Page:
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Mental Health Series

Addressing bullying in schools

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I came across a news story online from ABC News that a nine year old boy committed suicide following bullying. The boy had disclosed being gay which culminated in him being bullied by fellow schoolmates. The central point of today’s discussion is bullying and its ramifications.

Have you seen kids refusing to head for classes for lame reasons? They could be experiencing bullying. Bullying is a phenomena that is rampant in our schools. It is a destructive and deliberate pattern of humiliating and harming others whom are vulnerable. The act of bullying happens consistently with victims most of the time being helpless to fight.

Those who bully can do it in so many ways that include;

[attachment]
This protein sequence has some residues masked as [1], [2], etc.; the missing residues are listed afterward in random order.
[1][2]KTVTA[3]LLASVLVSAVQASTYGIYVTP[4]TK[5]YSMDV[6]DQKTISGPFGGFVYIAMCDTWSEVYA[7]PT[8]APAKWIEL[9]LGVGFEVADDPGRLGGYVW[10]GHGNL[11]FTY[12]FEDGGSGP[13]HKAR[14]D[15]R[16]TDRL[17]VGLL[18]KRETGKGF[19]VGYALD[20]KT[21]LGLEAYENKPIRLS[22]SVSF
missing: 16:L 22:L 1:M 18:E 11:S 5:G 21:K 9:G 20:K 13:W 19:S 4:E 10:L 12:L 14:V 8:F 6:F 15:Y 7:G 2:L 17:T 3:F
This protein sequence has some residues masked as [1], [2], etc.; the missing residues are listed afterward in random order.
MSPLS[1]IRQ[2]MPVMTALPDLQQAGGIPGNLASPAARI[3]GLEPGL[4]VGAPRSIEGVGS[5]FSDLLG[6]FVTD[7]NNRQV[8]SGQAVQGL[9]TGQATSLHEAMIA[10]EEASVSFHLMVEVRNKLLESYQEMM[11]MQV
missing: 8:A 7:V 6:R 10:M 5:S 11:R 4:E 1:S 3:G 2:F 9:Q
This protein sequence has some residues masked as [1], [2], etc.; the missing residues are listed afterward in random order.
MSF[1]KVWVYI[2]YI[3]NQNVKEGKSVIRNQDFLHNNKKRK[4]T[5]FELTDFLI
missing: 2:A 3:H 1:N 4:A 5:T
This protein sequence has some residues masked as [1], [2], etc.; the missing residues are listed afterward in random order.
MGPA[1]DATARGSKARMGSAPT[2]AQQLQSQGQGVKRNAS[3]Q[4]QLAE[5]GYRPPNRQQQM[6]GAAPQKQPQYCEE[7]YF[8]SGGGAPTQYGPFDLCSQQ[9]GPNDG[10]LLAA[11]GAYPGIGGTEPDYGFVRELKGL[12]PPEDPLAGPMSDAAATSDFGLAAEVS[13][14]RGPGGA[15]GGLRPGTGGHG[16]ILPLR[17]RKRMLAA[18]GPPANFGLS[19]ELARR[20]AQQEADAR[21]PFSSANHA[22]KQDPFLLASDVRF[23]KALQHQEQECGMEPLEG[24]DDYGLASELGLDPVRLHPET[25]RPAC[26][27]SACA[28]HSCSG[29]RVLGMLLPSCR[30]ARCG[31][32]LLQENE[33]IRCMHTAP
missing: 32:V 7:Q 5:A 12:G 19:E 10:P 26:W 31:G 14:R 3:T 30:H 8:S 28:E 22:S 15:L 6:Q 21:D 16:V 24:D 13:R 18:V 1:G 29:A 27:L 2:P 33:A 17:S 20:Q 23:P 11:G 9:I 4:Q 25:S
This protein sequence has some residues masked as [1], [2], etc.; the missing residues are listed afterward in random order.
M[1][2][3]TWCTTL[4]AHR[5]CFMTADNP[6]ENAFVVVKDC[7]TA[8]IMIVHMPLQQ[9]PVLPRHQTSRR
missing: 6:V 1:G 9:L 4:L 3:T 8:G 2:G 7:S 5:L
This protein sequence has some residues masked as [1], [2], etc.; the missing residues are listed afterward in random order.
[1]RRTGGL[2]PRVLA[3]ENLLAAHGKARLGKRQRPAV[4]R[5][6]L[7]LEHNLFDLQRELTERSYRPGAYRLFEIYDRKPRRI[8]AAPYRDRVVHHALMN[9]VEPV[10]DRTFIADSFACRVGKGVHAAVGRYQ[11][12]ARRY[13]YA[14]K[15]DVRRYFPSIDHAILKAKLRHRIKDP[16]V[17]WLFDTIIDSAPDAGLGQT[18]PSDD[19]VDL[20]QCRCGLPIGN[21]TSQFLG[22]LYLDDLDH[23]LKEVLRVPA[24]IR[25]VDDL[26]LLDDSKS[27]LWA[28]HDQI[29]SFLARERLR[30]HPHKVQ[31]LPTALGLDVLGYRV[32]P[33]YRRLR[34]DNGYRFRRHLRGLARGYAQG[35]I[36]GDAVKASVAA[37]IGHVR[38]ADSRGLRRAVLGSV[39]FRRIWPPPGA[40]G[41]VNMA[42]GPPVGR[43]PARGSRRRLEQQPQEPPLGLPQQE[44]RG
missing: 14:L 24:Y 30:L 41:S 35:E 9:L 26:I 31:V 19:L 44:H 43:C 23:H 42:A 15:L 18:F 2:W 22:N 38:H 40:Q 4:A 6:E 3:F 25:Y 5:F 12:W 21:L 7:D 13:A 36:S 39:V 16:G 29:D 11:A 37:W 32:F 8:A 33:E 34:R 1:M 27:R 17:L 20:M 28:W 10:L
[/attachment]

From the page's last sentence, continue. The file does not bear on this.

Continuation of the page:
Kids being punched
Their things being spoiled
Kids being teased
Nasty rumours spread about the victim
Victims being threatened
Victims being coerced to bring gifts

According to one study, those whom are bullied are at an increased risk for mental health problems, headaches, and problems adjusting to school. Others maybe sad and lonely and have tendencies of absconding from or being anxious when summoned to go to school. The commonest mental health problems include depression, parasuicide, conversion disorders and substance use disorders. A long term damage to self-esteem is possible in these circumstances.

Dealing with a child who is being bullied is difficult. Parents and guardians should avoid at all costs to blame the child for being bullied. Active listening is a basic tenet to help the child. A child who is bullied often finds it difficult to tell people thereby it is important to listen and try to address the issue.

Our school system need to have anti-bullying programmes and also employ resident mental health professionals to address this problem. As Michelle Obama once said, “we explain when someone is cruel or ac ts like a bully, you do not stoop to their level.” Let’s address this!

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Mental Health Series

LET’S PRIORITISE MENTAL HEALTH IN 2019